‘Phone is Ringing Non-Stop’ Says View-D

Clash of the Titans might have failed to win universal critical acclaim, but it managed to take around $400m at the box office, helped hugely by Prime Focus's 2D-to-3D View-D transfer process. There’s even much talk of a sequel with a 2012 release date. It can hardly be a surprise when Clash sold 64% of the tickets at 3D theatres internationally last weekend. And almost all of the movie’s success is down to its 3D exhibition.

Martin Hobbs, who is leading the View-D team at London’s Prime Focus fully admits that View-D is not a substitute for “real” 3D, but teams in Hollywood, Canada and the UK managed to turn the Clash 3D conversion task around in just 8 weeks, despite it needing some 2000 special visual effects sequences. “Each reel was given to 8-10 people, and they just worked very hard on a daily basis,” said Hobbs.

However, he stressed that the key to the whole process was constant discussion with those responsible for the initial creative concept behind a project. “We are not suggesting View-D as a total substitute for a real 3D shoot,” said Hobbs, “although our significantly lower costs might make some producers consider it as a very viable alternative.”

Hobbs said that shooting in 3D tended to add another 30% to a film’s budget. “It is mostly about time,” he explained. “A 2D shoot of about 120 days can easily become 200 days for 3D. Camera set-ups take longer, lighting is more complex, even make-up has to be re-thought for 3D. Then there’s the post-production processes.”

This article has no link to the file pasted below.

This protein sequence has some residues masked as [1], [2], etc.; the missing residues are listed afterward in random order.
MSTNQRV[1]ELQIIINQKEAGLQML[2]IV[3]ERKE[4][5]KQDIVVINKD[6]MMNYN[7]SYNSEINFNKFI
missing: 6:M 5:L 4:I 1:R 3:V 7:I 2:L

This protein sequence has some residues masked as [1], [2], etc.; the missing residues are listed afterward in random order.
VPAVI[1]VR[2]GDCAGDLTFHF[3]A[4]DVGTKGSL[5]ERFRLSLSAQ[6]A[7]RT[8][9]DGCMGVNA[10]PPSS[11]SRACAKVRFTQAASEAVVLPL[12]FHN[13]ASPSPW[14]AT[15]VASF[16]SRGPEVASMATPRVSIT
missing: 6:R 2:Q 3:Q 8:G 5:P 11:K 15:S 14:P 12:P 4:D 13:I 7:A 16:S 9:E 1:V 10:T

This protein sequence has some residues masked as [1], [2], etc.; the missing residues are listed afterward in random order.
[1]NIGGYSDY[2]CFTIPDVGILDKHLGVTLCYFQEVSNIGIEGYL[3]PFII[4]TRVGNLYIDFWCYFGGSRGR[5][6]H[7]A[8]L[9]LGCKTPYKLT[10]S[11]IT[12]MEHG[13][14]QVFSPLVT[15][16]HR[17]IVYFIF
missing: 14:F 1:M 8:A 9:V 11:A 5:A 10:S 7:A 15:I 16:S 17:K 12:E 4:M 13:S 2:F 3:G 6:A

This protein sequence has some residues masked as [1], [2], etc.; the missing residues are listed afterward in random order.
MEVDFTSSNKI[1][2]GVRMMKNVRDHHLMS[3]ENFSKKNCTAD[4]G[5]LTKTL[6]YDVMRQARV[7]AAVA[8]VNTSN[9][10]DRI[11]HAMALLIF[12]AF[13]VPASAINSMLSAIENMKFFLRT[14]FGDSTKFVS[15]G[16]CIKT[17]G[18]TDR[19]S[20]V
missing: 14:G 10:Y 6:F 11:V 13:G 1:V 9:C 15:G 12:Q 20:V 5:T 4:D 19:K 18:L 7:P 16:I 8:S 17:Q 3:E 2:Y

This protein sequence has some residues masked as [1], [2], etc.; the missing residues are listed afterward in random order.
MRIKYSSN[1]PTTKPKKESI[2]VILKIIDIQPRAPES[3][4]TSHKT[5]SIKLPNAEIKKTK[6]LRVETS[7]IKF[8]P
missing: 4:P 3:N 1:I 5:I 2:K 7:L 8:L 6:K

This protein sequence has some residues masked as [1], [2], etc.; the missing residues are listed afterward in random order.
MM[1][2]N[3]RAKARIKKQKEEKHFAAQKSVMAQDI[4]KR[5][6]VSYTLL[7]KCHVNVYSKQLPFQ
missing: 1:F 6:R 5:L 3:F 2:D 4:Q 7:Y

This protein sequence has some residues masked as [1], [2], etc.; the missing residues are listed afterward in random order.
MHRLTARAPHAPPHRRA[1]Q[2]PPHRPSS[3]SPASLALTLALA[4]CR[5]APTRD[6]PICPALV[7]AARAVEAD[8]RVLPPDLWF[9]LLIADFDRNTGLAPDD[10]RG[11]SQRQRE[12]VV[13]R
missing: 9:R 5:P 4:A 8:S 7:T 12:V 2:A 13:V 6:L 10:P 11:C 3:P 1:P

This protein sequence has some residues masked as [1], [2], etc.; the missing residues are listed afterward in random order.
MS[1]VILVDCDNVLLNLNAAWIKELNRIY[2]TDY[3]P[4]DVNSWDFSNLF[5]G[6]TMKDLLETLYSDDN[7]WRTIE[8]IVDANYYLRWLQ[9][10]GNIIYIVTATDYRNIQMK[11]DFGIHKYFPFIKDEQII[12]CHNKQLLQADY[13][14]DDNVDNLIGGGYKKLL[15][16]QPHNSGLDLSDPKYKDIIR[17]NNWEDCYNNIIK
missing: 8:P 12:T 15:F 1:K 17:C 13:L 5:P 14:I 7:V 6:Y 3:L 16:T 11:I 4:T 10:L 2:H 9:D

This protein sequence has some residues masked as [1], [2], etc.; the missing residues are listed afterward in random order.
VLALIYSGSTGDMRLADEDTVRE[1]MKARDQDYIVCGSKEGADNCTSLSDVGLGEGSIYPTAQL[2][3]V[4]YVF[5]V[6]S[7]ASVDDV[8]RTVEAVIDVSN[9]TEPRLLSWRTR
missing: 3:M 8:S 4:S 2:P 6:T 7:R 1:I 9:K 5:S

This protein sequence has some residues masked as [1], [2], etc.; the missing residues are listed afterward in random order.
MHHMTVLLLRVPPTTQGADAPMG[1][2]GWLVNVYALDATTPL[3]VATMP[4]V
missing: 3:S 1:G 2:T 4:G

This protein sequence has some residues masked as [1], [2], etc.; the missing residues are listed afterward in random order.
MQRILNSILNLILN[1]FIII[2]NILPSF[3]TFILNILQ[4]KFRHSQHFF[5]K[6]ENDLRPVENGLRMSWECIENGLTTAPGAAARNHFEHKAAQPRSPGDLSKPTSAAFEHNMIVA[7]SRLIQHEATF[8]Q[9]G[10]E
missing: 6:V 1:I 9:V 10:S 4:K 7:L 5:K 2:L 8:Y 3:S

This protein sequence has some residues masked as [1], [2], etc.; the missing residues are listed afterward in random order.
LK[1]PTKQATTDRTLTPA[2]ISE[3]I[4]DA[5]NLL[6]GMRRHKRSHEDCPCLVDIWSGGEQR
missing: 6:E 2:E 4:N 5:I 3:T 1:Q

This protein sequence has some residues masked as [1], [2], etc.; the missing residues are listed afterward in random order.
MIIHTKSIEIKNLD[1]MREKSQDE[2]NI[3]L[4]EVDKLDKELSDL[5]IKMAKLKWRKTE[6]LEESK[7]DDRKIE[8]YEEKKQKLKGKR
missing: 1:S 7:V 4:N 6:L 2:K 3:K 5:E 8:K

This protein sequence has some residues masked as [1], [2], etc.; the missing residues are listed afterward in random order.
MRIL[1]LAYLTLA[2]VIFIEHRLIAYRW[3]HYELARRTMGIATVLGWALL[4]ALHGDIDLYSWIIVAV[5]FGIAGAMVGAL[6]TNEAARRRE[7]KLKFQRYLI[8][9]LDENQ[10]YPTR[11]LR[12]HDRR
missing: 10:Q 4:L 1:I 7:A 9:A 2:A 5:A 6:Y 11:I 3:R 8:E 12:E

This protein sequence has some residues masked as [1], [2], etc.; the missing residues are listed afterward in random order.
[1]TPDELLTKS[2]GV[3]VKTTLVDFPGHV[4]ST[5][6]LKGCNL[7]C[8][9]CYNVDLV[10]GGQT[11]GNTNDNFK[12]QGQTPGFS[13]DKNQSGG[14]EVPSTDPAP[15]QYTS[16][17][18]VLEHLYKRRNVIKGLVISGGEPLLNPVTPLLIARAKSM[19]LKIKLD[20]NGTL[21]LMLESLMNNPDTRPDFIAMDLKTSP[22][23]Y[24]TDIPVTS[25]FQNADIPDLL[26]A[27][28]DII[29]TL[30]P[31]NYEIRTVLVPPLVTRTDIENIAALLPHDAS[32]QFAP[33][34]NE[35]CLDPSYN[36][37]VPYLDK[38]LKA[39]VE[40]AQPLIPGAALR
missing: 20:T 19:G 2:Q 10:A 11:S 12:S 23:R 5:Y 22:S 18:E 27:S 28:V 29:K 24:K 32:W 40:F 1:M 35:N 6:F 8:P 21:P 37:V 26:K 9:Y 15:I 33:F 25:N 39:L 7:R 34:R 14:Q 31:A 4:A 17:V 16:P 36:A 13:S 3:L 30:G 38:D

Responding to the statement that certain TV broadcasters had forbidden 2D-to-3D conversions, Hobbs said that BSkyB, which had made the initial comment, had now softened their approach. “We want to show Sky what we have done, and are doing. Does this mean they won’t show the current Alice in Wonderland movie, or Clash in 3D? We all know there have been poor 3D conversions done. We believe we are capable of better. We have been involved in 3D for the past 3 years and that experience is very useful.”

Questioned as to which other 3D projects Prime Focus was involved in, Hobbs said “I can tell you our phones are ringing every hour of the day, for long-form, commercials, music promos, kids TV. I cannot say much more about specific films or commercials, but I can say that lots of people are asking our advice about costs, end results, time-tables needed. The usual questions, but you can sense the interest. The advertising community is very much looking at creating commercials for showing in 3D cinemas as well as on TV.”

By Chris Forrester, Rapid TV News